Inside the World’s Most Beloved Independent Bookstores – Architectural Digest


Is there any more pleasant way to while away an afternoon than browsing the shelves of an independent bookstore and adding a few new finds to your to-be-read pile? Throughout history, bookstores have been more than places to pick up the latest title: They are places to meet, to learn, and to plan social revolutions. In the age of Amazon and e-books, independent bookstores have faced more challenges than ever, but many have been able to persevere and remain treasured parts of their communities. If you’ve missed the aisles of your favorite indie vendors over the past year, a new book can take you back to those beloved stacks. In Bookstores: A Celebration of Independent Booksellers (Prestel, $45), photographer Horst A. Friedrichs and writer Stuart Husbands showcase an array of shops and the passionate owners who operate them.
The volume takes you on a tour of some of the world’s most beloved outlets, from classic booksellers that have served generations of readers to young upstarts bringing a fresh take to the industry. Read on to go inside the most intriguing bookstores around the globe and start planning your visit.
Set in a dairy barn built in 1822, Baldwin’s Book Barn has been open in West Chester, Pennsylvania since 1946. The original owners, William and Lilla Baldwin, began selling books in 1934 and had a book wagon that would go from town to town. Now operated by Fred Dannaway, the store specializes in used, rare, and antiquarian books, which are spread across the five floors.
Readers will find books arranged by country in a cathedral-like space at the Marylebone location of Daunt Books, which James Daunt opened in 1980. The Edwardian building dates back to 1910 and is the oldest purpose-built bookshop still in use in the United Kingdom.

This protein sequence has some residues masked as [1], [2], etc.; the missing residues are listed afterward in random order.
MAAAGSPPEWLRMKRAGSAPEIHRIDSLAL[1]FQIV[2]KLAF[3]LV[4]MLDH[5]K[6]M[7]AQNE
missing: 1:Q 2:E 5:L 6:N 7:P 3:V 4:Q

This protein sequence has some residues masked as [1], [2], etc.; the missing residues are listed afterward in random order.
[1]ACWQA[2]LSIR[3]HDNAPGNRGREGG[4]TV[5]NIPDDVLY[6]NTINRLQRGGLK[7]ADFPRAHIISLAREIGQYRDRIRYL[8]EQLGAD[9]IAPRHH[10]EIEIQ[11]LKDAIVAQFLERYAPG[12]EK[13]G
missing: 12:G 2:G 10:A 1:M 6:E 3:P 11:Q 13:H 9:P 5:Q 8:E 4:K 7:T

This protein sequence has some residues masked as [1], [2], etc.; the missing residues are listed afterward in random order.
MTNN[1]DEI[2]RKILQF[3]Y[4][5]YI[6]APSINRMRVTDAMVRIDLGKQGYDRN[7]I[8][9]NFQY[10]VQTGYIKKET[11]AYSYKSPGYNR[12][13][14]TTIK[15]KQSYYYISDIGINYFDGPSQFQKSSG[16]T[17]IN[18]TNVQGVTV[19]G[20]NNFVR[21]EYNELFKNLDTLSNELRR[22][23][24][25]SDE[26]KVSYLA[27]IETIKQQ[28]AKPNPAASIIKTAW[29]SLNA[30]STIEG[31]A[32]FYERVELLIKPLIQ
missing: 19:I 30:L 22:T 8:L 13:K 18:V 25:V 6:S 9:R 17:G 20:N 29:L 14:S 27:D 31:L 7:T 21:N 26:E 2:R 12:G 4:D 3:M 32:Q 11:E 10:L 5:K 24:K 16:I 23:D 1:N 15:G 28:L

In 1999, Katja Reichard, Jesko Fezer, and Axel J. Wieder launched Pro qm, a bookshop and laboratory for ideas on everything from urbanism to climate change. The white space is punctuated by shocking pink ladders and colorful tomes on design, architecture, and pop culture.
Haywood Hill, located in London’s Mayfair neighborhood, opened in 1936 in a Georgian townhouse, selling books alongside art and other curiosities. The shop at 10 Curzon Street has long been a London literary hub, attracting authors and high society alike. Writer Nancy Mitford worked at Heywood Hill during World War II, helping to establish the engaging tone of the shop.
Stepping into Porto, Portugal’s Livraria Lello is like entering a fantasy world. (Rumor has it that the bookstore inspired the interior of Hogwarts in the Harry Potter series.) The neo-Gothic building features wood carvings, a stained-glass skylight, and a majestic staircase. The shop opened in 1906 and included a publishing house, which remains today.
Owner Annerose Beurich worked in the book trade for years before opening her Hamburg bookstore Stories! in 2008. Books are displayed in white frames, setting them apart from rows of spines on shelves. The airy and modern store includes a reading room with a coffee bar for events or for perusing new purchases with a cup of joe.
The Strand has been a New York institution since 1927. Generations of readers have wandered the 18 miles of books, from the rare book room to the dollar carts that line the exterior of the store. Now run by the founder’s granddaughter Nancy Bass Wyden, the store has over 2.5 million books and hosts 400 talks and signings each year.
For design and architecture fans, William Stout Architectural Books in San Francisco is a must-visit. Former architect Stout opened the store out of his apartment in 1974 and now the shop occupies a corner location in the Jackson Square neighborhood. Offering over 70,000 titles, including international and out-of-print volumes, the store also has its own publishing company, which releases several titles each year.
Set below the railroad tracks on Savignyplatz, Bücherborgen specializes in art, design, architecture, and fashion books. Ruthild and Wanda Spangenberg opened the store, which was a favorite of Karl Lagerfeld, in 1980, and renovated and expanded it in 2006. The arched ceilings are crisscrossed with neon lights, creating the feel of grain vaults in a cathedral.
The family-owned Librairie Auguste Blaizot moved to its current location on Paris’s Rue de Faubourg Saint-Honoré in 1910. Now run by fifth-generation bookseller Paul Blaizot, the shop specializes in bookbinding, illustrated books, and first editions. The stunning setting, featuring floor-to-ceiling shelves lined with leather-bound books, transports visitors to another time.


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